We are the land where it never rains. Well, our temperate weather is pleasantly sunny most of the time, not some drought-stricken desolate desert.
We are a land that worships cars. Those ultimate driving machines that give us the ability to cruise our convertibles along our beautiful coastlines, while the rest of the country is digging out from under the snow.
We are a city filled with angels. At least that is the definition of our name.
We are Los Angeles, California -- a land that includes 126,000 millionaires. Where the President helicopters in, blocking Westside traffic for hours, to host a million dollar fundraiser for his political party. Where political candidates from all political persuasions, frequent regularly to shake down this city's money trees.
Such irony. A city with 126,000 millionaires also possesses 58,000 people without homes.
We are the epitome of the first world clashing with the third. European luxury cars cruise by people sleeping under a lean-to, as if it is morally justified to drive a car worth more than a house where that sleeping person could inhabit.
Luxury lofts are built in our city center directly overlooking a land of homelessness that most of the country refers to as skid row. Such a paradox.
But there is a solution. With twice as many millionaires than persons who are homeless, the solution to this city's homelessness is within our grasp.
Sure, those of us working to end homelessness beg the federal government for additional rental assistance vouchers. We knock on the doors of private foundations, in hopes that more proceeds from their stock portfolio will fund additional innovative service programs.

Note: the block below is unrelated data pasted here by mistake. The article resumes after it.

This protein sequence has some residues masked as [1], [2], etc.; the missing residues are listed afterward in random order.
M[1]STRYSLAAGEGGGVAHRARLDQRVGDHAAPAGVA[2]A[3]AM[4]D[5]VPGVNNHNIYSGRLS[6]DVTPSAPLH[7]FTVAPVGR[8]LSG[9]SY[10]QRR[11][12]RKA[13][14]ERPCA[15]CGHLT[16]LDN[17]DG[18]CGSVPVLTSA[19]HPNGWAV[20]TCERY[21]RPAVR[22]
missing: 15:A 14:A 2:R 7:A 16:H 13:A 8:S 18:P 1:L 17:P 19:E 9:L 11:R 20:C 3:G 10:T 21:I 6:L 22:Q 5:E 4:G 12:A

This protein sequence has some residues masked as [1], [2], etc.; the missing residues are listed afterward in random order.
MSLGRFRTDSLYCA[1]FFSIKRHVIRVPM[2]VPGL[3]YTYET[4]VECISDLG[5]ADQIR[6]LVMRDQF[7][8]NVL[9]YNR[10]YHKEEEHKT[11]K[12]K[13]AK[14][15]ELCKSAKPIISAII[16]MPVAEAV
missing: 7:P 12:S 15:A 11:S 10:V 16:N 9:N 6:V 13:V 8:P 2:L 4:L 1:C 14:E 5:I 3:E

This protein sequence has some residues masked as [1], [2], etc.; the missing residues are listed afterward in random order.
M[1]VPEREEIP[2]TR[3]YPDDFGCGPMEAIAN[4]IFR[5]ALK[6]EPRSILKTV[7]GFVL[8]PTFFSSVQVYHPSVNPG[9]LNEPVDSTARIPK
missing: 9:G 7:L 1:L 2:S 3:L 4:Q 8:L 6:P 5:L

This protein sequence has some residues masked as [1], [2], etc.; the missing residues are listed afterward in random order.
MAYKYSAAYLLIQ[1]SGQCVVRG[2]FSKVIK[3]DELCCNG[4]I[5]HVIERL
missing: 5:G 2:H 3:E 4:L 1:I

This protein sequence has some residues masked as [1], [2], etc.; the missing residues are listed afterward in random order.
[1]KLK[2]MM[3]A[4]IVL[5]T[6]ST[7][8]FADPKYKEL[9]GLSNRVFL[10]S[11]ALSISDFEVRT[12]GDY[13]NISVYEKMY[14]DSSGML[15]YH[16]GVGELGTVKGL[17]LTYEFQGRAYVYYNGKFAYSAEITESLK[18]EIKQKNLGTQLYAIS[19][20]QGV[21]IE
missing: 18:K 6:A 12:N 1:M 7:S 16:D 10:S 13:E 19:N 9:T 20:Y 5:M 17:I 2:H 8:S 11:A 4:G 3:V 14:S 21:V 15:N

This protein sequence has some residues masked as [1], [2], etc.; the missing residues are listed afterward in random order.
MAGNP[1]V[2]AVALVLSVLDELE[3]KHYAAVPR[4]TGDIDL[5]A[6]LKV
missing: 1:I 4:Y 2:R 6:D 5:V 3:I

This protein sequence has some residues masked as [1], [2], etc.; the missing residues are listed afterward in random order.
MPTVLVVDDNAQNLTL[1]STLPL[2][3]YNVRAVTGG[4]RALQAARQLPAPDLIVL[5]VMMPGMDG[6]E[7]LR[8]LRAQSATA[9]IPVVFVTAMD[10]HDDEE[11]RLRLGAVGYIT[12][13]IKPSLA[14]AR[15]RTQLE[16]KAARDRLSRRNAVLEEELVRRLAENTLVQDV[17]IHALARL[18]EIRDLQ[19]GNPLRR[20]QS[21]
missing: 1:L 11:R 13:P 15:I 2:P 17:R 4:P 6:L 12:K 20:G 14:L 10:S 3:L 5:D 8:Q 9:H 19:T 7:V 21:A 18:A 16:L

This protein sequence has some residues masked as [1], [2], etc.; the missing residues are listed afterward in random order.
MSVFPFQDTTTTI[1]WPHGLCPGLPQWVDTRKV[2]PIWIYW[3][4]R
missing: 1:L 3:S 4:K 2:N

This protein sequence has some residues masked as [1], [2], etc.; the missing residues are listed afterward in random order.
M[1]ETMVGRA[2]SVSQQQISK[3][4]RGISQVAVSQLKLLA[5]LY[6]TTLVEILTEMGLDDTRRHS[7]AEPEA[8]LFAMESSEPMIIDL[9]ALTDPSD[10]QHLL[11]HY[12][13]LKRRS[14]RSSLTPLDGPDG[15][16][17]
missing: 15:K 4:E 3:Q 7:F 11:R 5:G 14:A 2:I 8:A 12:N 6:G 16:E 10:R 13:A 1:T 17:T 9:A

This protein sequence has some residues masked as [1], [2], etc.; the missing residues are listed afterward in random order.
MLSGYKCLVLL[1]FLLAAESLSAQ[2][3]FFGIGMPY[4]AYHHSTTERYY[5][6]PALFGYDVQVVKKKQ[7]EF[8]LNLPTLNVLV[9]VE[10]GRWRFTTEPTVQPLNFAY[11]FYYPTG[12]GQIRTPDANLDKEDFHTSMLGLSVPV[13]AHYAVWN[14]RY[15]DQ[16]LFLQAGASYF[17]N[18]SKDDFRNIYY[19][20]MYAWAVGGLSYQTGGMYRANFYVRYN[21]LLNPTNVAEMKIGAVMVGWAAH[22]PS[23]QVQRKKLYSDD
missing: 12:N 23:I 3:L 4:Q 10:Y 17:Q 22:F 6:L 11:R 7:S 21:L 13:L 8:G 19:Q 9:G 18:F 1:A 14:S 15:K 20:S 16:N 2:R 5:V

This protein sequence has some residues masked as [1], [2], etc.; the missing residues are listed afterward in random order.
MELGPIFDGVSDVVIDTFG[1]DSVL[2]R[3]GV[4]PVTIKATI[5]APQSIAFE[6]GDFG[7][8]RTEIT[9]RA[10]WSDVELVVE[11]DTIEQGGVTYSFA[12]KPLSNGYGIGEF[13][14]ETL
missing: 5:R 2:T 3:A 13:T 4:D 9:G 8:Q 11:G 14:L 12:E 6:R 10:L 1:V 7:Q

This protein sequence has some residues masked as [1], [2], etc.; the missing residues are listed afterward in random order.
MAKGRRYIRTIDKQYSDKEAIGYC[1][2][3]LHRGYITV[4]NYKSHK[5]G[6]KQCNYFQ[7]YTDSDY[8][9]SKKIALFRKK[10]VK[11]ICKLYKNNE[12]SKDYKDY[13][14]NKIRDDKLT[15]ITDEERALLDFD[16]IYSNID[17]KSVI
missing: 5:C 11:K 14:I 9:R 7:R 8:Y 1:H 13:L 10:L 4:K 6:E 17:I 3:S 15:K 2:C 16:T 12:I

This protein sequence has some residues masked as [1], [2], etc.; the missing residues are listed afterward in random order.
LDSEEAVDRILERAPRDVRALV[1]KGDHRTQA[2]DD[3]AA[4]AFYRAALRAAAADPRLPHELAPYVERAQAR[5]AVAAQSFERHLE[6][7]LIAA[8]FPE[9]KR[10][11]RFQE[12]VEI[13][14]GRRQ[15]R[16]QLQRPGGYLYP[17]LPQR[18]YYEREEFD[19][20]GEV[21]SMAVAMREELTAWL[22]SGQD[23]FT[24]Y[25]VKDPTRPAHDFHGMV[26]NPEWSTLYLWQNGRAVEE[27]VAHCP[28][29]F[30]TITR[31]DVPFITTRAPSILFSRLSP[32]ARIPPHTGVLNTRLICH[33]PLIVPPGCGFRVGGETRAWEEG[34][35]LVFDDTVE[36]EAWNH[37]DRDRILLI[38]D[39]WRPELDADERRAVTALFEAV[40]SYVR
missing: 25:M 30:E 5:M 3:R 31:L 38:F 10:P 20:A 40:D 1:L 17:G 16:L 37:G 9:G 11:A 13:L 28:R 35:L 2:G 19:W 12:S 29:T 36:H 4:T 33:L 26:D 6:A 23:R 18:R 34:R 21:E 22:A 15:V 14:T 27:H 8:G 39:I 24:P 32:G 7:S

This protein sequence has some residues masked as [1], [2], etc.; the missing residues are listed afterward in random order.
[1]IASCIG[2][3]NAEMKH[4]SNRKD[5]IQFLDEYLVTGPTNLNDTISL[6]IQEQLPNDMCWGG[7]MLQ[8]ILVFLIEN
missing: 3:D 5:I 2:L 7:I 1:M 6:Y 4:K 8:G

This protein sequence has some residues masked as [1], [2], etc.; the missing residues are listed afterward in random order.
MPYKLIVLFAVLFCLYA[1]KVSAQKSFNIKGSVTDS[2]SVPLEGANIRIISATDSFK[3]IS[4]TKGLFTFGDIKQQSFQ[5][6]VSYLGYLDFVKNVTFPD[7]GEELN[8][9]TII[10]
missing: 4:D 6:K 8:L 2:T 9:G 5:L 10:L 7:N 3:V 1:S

We host meetings after meetings, discussing new ways to approach this old problem. We rally together to push for changes in policies and additions to public funding. Or, at the very least, we promote coordination of existing resources.
But the answer to homelessness in this angelic city is staring in front of us. We simply assign two millionaires to every one homeless person, and we are done. We can call it the "Two-For-One" program.
They can pay for a person's mental health care, pay for the cost of rehab, provide the means to get a job, cover the tab of an apartment security deposit and pay $1,000 per month for a tiny apartment.
The two millionaires could split the costs in half, or alternate months of paying the rent. I know they are busy making money, or skiing in Aspen, or watching new films in Cannes or whatever millionaires are busy doing. So alternating the responsibility would fit their lifestyle.
And with a "Two-For-One" solution, the rest of us in the homeless services and housing world could simply shut down our operations.
Because homelessness would be solved.
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